The rich history that makes Yetminster a unique village


Tucked away on the western edge of ‘The Vale’ is a village with a very unusual history, indeed, possibly unique – Yetminster.

Old Manor Farm House, Yetminster © Copyright Mike Smith

Situated about five miles south- west of Sherborne, Yetminster has a fascinating range of grand local stone buildings around the village. In addition, St Andrew’s church, rare ‘Hall’ houses, and clues around the village all provide evidence of a thriving, self-sufficient, agricultural and trading community. Interesting local stories and associations with important historical figures like Benjamin Jesty and Robert Boyles just add further interest.

From Bishop to Raleigh

To understand Yetminster today one has to understand how the Salisbury Diocese managed and controlled the land-holding system from Saxon times – and remained largely unchanged until the 1950’s. From 705 AD Yetminster, with its tithings of Leigh and Chetnole, were owned by the Bishop of Salisbury. In 1089, in order to generate income, Bishop Osmund of Salisbury established four Manors; Yetminster Primary and Upbury, Secunda, Ecclesia and the fourth he kept for himself. After the Reformation in the 1540’s Queen Elizabeth seized that fourth part and gave it to her favourite, Sir Walter Raleigh; eventually part of Sherborne’s Digby Castle Estate.

Unusual freedom

Pre-Reformation, three ‘prebendary canons’ regulated daily village life. They lived in Salisbury and managed their manors through agents, putting the annual revenue into the cathedral. The Canon’s stalls may still be seen in the Chapter House of Salisbury Cathedral, bearing the name Yetminster. Even after the Reformation, neither Sir Walter
Raleigh, nor Henry Prince of Wales, nor the Digby family interfered in village affairs. Tenants became freeholders in all but name, and the customs for tenancy were generous.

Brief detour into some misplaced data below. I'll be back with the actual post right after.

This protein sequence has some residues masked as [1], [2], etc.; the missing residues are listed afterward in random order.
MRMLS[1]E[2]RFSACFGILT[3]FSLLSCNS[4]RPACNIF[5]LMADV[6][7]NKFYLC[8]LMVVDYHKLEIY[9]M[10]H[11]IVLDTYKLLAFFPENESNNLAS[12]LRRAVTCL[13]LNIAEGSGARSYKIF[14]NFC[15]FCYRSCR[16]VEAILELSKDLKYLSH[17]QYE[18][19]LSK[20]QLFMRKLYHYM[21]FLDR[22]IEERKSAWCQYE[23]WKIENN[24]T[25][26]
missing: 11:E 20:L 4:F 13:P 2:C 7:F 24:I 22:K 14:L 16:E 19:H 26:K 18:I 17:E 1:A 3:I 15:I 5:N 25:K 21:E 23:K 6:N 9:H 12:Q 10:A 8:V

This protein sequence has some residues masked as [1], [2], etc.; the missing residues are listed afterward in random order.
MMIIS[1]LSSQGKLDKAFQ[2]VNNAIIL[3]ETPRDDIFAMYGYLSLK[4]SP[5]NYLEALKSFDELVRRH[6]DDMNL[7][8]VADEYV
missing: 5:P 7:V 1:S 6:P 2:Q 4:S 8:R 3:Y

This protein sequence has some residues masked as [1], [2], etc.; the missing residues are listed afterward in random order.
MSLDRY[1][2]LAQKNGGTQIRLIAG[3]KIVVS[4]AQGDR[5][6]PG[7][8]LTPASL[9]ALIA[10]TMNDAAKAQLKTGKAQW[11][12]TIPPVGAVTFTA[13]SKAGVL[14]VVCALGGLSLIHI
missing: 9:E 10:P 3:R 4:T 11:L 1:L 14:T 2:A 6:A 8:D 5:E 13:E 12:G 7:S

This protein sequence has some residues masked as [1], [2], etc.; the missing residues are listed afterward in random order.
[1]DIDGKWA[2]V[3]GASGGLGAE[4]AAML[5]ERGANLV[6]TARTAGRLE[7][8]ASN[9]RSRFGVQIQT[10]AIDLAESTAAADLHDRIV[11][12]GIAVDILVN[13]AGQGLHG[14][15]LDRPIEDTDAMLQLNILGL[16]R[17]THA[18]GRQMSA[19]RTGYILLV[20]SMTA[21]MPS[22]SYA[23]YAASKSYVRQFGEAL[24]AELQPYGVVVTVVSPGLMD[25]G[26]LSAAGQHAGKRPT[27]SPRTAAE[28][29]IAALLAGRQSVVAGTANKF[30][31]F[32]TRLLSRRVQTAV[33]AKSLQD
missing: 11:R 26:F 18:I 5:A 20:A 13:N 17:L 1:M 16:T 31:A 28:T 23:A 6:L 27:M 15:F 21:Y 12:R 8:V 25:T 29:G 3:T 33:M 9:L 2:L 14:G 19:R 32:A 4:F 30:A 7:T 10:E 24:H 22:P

Security meant better housing

Tenants of Yetminster were allowed to collect building materials (wood and stone),
and could improve property. Widows were allowed to remain after their husband’s death. Tenants had the option of passing on their property to a son or another person, retaining a part for their own use. This security meant tenants felt it was worthwhile investing money in maintenance, and many improved their buildings knowing they could pass them to their sons or to whom they wished. Holdings could also be bought and sold – it was only necessary to register the transaction at the next Court Baron of the Manor and pay a small fine. The system lasted until the early C20th as 100-year leases ran their course. Yetminster never suffered from enclosures (rich farmers taking the best land); the area had no great landowners as the Church still controlled the tenancy system.

Visible clues

Clues to this rare legacy can still be seen around

the village. Look out for the late C17th Court House – formerly Church Farm – with its early squint for looking down the road so the owner could keep on eye on the village business! Until the early C20th, young pigs were driven to Court House dairy where cheese makers would fatten them on whey. A tannery still existed into the 1960’s; the last horse-drawn cart in 1971. The barns around the rear were next to the orchards, so cider-making was common; the blacksmith and the water pumps can still be found. And this is only one of many interesting buildings!

Paul offers a popular guided village tour that explains this fascinating history. The next on October 30th is fully subscribed, but contact if you would like to join a future walk in the Spring.

by Paul Birbeck


  1. On a visit to Sherborne Parish Church (aka Abbey church), I was informed that the diocese of Sherborne was the second in Wessex.
    The Normans moved the diocese to Salisbury (Old Sarum) in 1075.


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